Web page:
So much to say and so much to ask – not sure where to start! First though, thank you all for just being here. I have lurked since discovering you soon after my diagnosis 10 months ago and have learnt so much. It has been comforting (especially as I live alone and have no immediate supportive family etc.) and informative plus, yes, at times confusing and scary too.
Anyway a few questions which, despite reading everything in sight on here, I would still welcome your opinion on - sorry to be a nuisance.
A seemingly healthy, active, dance-loving, non-smoking 68 year old (who nevertheless had high cholesterol and blood pressure and an irregular pulse), I went to GP in May 2015 after being queasy for 2 -3 months. Eventually in October was told I had AF. By end January this year had been found to have lone, persistent AF and finally put on Apixaban. In March had a cardioversion which reverted, probably after a couple of days. In May was put on Bisoprolol 2.5 mg (why not earlier?) then referred by my cardiologist to an EP who In August increased the Bisoprolol to 3.75 then 5 mg and put me on the waiting list for a (robotic) catheter ablation, with the proviso that I must go on Amiodarone before and after and that 2 ablations are likely to be necessary.
The main dilemma has to be do I go for it? It seems like the only course of action open and I recall one of you saying if the NHS offers you an ablation don’t look a gift horse in the mouth. However, maybe for those with paroxysmal AF and the more obviously nightmarish symptoms of pounding chests and visits to A&E, and/or already on toxic drugs, plus for whom there is anyway a greater chance of success, the decision is more clear-cut. A little part of me says why tinker, I can still walk and do some dancing and…. I believe actually I WILL go ahead but answers to the following questions (particularly from other persistent AFibbers who have had ablations) will help. I have numbered them to make it easy for anyone to pick out perhaps just one to answer. Thanks in advance.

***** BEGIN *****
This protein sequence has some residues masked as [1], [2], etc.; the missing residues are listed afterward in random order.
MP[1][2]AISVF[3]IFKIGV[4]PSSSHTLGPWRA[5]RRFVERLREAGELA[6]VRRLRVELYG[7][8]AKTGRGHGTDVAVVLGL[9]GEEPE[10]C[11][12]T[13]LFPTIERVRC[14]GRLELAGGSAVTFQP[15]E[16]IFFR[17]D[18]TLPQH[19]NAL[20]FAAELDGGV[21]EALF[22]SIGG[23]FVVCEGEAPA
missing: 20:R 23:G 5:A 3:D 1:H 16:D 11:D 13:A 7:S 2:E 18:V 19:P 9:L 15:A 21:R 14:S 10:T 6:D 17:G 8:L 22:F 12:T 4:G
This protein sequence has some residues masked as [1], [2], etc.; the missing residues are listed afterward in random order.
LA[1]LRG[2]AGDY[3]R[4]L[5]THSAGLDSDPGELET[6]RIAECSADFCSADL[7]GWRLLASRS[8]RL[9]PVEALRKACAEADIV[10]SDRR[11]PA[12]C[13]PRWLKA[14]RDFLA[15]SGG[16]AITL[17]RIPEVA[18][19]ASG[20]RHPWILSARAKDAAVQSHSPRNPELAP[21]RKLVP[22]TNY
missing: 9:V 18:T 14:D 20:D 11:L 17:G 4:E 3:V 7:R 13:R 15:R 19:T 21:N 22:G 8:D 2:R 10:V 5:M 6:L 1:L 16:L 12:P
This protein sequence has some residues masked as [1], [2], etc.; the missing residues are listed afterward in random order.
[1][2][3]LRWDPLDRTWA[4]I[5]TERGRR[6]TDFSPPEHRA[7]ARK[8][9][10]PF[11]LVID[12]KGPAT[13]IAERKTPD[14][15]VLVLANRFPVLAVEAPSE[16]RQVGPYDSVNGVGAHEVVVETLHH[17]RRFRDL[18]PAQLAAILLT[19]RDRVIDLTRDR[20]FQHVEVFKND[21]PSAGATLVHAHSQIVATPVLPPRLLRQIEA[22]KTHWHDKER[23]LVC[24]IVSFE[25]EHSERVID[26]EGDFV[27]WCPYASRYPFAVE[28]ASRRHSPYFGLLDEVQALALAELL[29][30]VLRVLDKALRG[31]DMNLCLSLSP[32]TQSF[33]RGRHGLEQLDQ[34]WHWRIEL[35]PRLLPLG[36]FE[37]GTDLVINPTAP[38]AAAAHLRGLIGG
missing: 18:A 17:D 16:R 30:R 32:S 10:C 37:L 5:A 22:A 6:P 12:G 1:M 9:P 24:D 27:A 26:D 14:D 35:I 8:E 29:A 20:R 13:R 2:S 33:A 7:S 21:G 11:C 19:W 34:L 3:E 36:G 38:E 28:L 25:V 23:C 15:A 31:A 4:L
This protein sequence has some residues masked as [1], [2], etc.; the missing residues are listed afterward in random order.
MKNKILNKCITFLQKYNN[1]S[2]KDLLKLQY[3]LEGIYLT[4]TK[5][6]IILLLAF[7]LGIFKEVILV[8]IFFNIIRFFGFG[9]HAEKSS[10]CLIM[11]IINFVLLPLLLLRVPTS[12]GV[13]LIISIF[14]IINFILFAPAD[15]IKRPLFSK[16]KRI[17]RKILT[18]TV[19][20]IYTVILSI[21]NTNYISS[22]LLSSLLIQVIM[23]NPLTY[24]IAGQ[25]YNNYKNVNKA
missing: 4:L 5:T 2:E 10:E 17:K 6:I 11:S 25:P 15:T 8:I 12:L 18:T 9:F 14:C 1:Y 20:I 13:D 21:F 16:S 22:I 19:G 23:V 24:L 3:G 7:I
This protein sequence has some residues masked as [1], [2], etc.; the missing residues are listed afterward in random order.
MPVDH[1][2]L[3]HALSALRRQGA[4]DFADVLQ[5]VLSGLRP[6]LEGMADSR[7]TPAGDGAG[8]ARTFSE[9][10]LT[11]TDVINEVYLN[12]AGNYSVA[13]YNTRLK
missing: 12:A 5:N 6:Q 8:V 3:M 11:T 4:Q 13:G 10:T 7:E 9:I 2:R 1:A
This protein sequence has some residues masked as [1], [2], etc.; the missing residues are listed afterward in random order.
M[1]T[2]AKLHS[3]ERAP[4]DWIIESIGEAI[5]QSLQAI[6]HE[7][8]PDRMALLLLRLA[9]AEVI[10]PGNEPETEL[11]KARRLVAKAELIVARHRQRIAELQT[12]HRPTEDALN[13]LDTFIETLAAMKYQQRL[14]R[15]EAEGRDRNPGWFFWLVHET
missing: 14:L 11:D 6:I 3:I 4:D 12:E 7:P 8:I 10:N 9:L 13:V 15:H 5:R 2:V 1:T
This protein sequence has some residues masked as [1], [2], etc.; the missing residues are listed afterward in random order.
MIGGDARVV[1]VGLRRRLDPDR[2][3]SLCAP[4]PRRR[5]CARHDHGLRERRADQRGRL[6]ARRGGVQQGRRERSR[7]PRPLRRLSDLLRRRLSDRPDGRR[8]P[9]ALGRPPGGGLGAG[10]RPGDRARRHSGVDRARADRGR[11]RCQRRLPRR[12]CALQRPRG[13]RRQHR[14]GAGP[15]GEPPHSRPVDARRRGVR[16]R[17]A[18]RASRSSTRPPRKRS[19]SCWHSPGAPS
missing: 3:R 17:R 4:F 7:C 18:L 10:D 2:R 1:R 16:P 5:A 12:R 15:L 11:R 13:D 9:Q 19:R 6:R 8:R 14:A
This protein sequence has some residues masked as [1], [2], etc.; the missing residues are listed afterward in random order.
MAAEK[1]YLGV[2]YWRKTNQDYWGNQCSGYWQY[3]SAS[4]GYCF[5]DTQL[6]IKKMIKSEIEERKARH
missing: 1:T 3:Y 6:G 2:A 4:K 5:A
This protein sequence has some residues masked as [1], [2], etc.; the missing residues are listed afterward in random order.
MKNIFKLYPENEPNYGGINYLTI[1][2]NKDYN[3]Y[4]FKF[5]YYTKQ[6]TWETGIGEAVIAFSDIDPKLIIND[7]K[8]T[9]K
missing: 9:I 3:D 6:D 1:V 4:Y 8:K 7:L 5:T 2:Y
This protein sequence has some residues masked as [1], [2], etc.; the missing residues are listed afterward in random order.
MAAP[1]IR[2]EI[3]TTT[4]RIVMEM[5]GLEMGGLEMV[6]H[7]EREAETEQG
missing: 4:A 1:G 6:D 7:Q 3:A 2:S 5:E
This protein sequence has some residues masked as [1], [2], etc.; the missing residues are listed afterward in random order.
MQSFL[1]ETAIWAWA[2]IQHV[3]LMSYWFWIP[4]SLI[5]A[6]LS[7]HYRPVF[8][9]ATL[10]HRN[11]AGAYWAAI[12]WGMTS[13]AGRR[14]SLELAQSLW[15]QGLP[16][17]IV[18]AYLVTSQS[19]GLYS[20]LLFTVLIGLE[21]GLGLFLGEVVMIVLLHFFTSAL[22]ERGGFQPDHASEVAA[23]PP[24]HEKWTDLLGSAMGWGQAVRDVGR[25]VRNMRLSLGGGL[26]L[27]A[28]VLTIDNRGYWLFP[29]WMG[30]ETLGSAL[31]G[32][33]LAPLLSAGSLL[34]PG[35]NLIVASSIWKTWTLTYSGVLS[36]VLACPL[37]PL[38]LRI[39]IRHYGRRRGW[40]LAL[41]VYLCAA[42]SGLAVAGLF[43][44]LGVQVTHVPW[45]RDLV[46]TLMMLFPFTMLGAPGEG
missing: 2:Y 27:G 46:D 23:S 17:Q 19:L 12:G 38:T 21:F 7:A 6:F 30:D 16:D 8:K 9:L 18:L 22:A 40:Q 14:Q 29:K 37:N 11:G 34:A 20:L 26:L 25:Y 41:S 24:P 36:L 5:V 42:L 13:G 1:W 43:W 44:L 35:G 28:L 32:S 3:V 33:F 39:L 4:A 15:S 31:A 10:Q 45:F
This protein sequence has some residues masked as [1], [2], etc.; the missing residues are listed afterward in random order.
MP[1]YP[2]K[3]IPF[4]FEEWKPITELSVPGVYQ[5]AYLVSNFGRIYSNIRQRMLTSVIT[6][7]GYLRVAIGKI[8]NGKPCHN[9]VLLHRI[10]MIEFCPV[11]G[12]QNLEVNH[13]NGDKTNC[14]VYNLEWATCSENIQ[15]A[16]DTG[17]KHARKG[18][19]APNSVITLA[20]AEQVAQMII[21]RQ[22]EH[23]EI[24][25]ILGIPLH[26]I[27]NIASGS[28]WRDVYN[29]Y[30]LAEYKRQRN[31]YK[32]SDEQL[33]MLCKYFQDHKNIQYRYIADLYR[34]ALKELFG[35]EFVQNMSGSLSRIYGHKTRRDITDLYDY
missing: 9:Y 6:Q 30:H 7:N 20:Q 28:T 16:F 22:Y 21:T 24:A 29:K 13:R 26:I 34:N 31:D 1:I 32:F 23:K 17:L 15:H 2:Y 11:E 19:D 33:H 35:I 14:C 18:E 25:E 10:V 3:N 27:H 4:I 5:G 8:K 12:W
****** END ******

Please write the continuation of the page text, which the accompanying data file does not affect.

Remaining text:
1.If I do nothing, will the key symptoms of my AF (e.g., tiredness, weary legs, a feeling of “closing down) just get progressively worse? And/or lead to Heart Failure?
2.I know there are no guarantees but if “successful” and in nsr (a) Can I expect a return to pre-AF energy levels and therefore my usual activities/exercise regime? (b) Particularly, will my heart start to pump blood efficiently to my legs to enable me to walk uphill/go trekking/dance? (c) Might my queasiness and overheating also disappear (no-one has taken any note of these which I perceive to be symptoms)?
3.People on this site refer to being back in AF x days after an ablation. If you have persistent largely asymptomatic AF and are resting as recommended in the post procedure period, how can you tell?
4.As well as the warnings re complications, damage etc., mention has been made of the heart jumping around and even “episodes” of AF in early stages post ablation. Does this mean a persistent Afibber may get the pounding type of episode experienced by paroxysmal Afibbers? I am concerned because I live alone and miles from an AandE.
5.I really did not want to go on the toxic drug, Amiodarone, but it seems to part of the deal. If I have 2 ablations, the minimum time on this drug would be 9 months I guess – do the worst side-effects come into play soon after commencing taking or only with long-term usage?
6.And finally…… what is a TOE?!